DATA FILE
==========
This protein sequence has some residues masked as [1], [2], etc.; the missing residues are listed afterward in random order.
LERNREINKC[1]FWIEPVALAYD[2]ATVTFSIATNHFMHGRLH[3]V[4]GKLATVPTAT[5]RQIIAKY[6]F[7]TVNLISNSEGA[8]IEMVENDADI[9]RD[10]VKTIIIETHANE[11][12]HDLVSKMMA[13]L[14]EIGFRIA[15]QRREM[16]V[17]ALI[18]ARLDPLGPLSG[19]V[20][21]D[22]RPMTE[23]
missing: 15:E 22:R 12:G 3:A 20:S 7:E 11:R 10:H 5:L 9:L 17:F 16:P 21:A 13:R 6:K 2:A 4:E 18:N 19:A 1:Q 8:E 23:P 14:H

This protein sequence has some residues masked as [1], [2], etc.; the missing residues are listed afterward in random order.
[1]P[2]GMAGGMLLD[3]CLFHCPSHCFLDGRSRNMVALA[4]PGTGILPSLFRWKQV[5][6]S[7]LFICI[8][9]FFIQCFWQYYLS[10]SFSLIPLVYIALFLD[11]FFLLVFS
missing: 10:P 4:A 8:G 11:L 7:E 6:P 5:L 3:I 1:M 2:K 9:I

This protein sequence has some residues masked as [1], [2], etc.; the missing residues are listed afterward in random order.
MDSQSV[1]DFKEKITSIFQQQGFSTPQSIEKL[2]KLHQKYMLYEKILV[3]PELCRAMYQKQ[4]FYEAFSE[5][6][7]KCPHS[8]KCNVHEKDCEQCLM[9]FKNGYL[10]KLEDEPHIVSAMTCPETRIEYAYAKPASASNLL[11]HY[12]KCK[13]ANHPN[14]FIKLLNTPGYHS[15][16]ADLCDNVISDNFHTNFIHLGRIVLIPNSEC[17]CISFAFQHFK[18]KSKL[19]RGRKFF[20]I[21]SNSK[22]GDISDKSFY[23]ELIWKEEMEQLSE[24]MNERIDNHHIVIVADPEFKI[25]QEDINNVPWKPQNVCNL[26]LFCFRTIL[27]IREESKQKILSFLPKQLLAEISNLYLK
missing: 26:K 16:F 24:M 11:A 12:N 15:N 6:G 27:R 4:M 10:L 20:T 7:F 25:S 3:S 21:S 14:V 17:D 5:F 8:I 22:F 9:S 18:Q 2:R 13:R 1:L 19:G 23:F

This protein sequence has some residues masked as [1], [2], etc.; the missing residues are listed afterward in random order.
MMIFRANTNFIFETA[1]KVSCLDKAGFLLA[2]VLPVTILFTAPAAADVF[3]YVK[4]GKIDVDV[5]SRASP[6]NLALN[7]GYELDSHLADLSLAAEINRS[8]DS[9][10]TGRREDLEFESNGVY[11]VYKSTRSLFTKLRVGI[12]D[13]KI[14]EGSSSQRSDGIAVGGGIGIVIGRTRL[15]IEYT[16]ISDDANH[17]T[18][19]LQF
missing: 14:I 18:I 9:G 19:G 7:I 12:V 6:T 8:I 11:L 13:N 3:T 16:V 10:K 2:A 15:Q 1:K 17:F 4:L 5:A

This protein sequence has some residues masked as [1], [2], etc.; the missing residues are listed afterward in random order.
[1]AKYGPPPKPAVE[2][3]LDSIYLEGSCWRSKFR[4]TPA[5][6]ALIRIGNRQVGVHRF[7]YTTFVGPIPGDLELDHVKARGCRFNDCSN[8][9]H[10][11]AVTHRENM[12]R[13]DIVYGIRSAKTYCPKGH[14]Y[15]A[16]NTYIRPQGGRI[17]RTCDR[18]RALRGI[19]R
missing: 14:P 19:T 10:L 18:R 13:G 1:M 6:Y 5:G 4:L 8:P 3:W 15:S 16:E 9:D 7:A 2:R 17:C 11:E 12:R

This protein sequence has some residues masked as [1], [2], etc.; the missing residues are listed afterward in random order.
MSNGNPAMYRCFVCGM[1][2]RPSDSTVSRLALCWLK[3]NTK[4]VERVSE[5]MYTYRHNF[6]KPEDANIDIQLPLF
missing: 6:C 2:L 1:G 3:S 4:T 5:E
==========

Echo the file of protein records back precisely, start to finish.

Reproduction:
This protein sequence has some residues masked as [1], [2], etc.; the missing residues are listed afterward in random order.
LERNREINKC[1]FWIEPVALAYD[2]ATVTFSIATNHFMHGRLH[3]V[4]GKLATVPTAT[5]RQIIAKY[6]F[7]TVNLISNSEGA[8]IEMVENDADI[9]RD[10]VKTIIIETHANE[11][12]HDLVSKMMA[13]L[14]EIGFRIA[15]QRREM[16]V[17]ALI[18]ARLDPLGPLSG[19]V[20][21]D[22]RPMTE[23]
missing: 15:E 22:R 12:G 3:A 20:S 7:E 11:R 10:H 5:L 9:L 17:F 16:P 21:A 13:R 6:K 2:A 4:E 18:N 19:A 1:Q 8:E 23:P 14:H

This protein sequence has some residues masked as [1], [2], etc.; the missing residues are listed afterward in random order.
[1]P[2]GMAGGMLLD[3]CLFHCPSHCFLDGRSRNMVALA[4]PGTGILPSLFRWKQV[5][6]S[7]LFICI[8][9]FFIQCFWQYYLS[10]SFSLIPLVYIALFLD[11]FFLLVFS
missing: 10:P 4:A 8:G 11:L 7:E 6:P 5:L 3:I 1:M 2:K 9:I

This protein sequence has some residues masked as [1], [2], etc.; the missing residues are listed afterward in random order.
MDSQSV[1]DFKEKITSIFQQQGFSTPQSIEKL[2]KLHQKYMLYEKILV[3]PELCRAMYQKQ[4]FYEAFSE[5][6][7]KCPHS[8]KCNVHEKDCEQCLM[9]FKNGYL[10]KLEDEPHIVSAMTCPETRIEYAYAKPASASNLL[11]HY[12]KCK[13]ANHPN[14]FIKLLNTPGYHS[15][16]ADLCDNVISDNFHTNFIHLGRIVLIPNSEC[17]CISFAFQHFK[18]KSKL[19]RGRKFF[20]I[21]SNSK[22]GDISDKSFY[23]ELIWKEEMEQLSE[24]MNERIDNHHIVIVADPEFKI[25]QEDINNVPWKPQNVCNL[26]LFCFRTIL[27]IREESKQKILSFLPKQLLAEISNLYLK
missing: 26:K 16:F 24:M 11:A 12:N 15:N 6:G 27:R 4:M 10:L 20:T 7:F 25:S 3:S 21:S 14:V 17:D 5:F 8:I 22:F 9:S 18:Q 2:R 13:R 1:L 19:G 23:F

This protein sequence has some residues masked as [1], [2], etc.; the missing residues are listed afterward in random order.
MMIFRANTNFIFETA[1]KVSCLDKAGFLLA[2]VLPVTILFTAPAAADVF[3]YVK[4]GKIDVDV[5]SRASP[6]NLALN[7]GYELDSHLADLSLAAEINRS[8]DS[9][10]TGRREDLEFESNGVY[11]VYKSTRSLFTKLRVGI[12]D[13]KI[14]EGSSSQRSDGIAVGGGIGIVIGRTRL[15]IEYT[16]ISDDANH[17]T[18][19]LQF
missing: 14:I 18:I 9:G 19:G 7:I 12:V 6:T 8:I 11:L 13:N 3:T 16:V 10:K 2:A 15:Q 1:K 17:F 4:L 5:A

This protein sequence has some residues masked as [1], [2], etc.; the missing residues are listed afterward in random order.
[1]AKYGPPPKPAVE[2][3]LDSIYLEGSCWRSKFR[4]TPA[5][6]ALIRIGNRQVGVHRF[7]YTTFVGPIPGDLELDHVKARGCRFNDCSN[8][9]H[10][11]AVTHRENM[12]R[13]DIVYGIRSAKTYCPKGH[14]Y[15]A[16]NTYIRPQGGRI[17]RTCDR[18]RALRGI[19]R
missing: 14:P 19:T 10:L 18:R 13:G 1:M 6:Y 5:G 4:L 8:P 3:W 15:S 16:E 9:D 7:A 2:R 17:C 11:E 12:R

This protein sequence has some residues masked as [1], [2], etc.; the missing residues are listed afterward in random order.
MSNGNPAMYRCFVCGM[1][2]RPSDSTVSRLALCWLK[3]NTK[4]VERVSE[5]MYTYRHNF[6]KPEDANIDIQLPLF
missing: 6:C 2:L 1:G 3:S 4:T 5:E